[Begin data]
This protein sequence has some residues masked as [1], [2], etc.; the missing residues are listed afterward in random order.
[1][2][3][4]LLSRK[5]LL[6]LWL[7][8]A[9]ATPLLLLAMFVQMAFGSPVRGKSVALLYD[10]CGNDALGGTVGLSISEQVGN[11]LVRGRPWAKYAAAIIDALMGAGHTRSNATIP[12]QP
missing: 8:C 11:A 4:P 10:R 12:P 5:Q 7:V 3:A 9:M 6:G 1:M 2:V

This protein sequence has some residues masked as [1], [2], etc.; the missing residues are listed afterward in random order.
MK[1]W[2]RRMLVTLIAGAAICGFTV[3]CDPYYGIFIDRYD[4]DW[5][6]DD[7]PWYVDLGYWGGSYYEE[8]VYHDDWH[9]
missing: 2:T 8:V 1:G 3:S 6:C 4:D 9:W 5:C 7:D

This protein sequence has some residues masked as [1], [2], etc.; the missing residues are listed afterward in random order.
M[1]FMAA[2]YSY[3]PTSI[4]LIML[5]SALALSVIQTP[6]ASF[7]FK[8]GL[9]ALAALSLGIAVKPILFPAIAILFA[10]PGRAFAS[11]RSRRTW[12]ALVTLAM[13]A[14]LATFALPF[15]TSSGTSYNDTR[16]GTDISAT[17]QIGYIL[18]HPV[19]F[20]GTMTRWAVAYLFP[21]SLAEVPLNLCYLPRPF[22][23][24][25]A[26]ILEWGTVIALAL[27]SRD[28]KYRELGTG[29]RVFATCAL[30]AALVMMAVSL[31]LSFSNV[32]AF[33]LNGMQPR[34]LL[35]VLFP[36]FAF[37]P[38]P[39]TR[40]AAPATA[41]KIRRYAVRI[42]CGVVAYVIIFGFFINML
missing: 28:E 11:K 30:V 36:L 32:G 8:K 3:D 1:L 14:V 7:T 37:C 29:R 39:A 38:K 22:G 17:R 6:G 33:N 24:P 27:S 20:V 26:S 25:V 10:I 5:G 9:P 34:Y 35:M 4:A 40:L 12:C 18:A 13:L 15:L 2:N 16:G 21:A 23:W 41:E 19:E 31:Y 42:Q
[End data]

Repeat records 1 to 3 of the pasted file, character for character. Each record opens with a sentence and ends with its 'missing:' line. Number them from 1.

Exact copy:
This protein sequence has some residues masked as [1], [2], etc.; the missing residues are listed afterward in random order.
[1][2][3][4]LLSRK[5]LL[6]LWL[7][8]A[9]ATPLLLLAMFVQMAFGSPVRGKSVALLYD[10]CGNDALGGTVGLSISEQVGN[11]LVRGRPWAKYAAAIIDALMGAGHTRSNATIP[12]QP
missing: 8:C 11:A 4:P 10:R 12:P 5:Q 7:V 3:A 9:M 6:G 1:M 2:V

This protein sequence has some residues masked as [1], [2], etc.; the missing residues are listed afterward in random order.
MK[1]W[2]RRMLVTLIAGAAICGFTV[3]CDPYYGIFIDRYD[4]DW[5][6]DD[7]PWYVDLGYWGGSYYEE[8]VYHDDWH[9]
missing: 2:T 8:V 1:G 3:S 6:C 4:D 9:W 5:C 7:D

This protein sequence has some residues masked as [1], [2], etc.; the missing residues are listed afterward in random order.
M[1]FMAA[2]YSY[3]PTSI[4]LIML[5]SALALSVIQTP[6]ASF[7]FK[8]GL[9]ALAALSLGIAVKPILFPAIAILFA[10]PGRAFAS[11]RSRRTW[12]ALVTLAM[13]A[14]LATFALPF[15]TSSGTSYNDTR[16]GTDISAT[17]QIGYIL[18]HPV[19]F[20]GTMTRWAVAYLFP[21]SLAEVPLNLCYLPRPF[22][23][24][25]A[26]ILEWGTVIALAL[27]SRD[28]KYRELGTG[29]RVFATCAL[30]AALVMMAVSL[31]LSFSNV[32]AF[33]LNGMQPR[34]LL[35]VLFP[36]FAF[37]P[38]P[39]TR[40]AAPATA[41]KIRRYAVRI[42]CGVVAYVIIFGFFINML
missing: 28:E 11:K 30:V 36:L 32:G 8:K 3:D 1:L 14:V 7:T 37:C 29:R 39:A 38:K 22:G 17:R 6:G 33:N 24:P 27:S 20:V 26:S 25:V 10:I 5:G 9:P 34:Y 35:M 4:A 40:L 12:C 18:A 13:L 15:L 2:N 16:G 21:A 23:W 41:E 19:E 31:Y 42:Q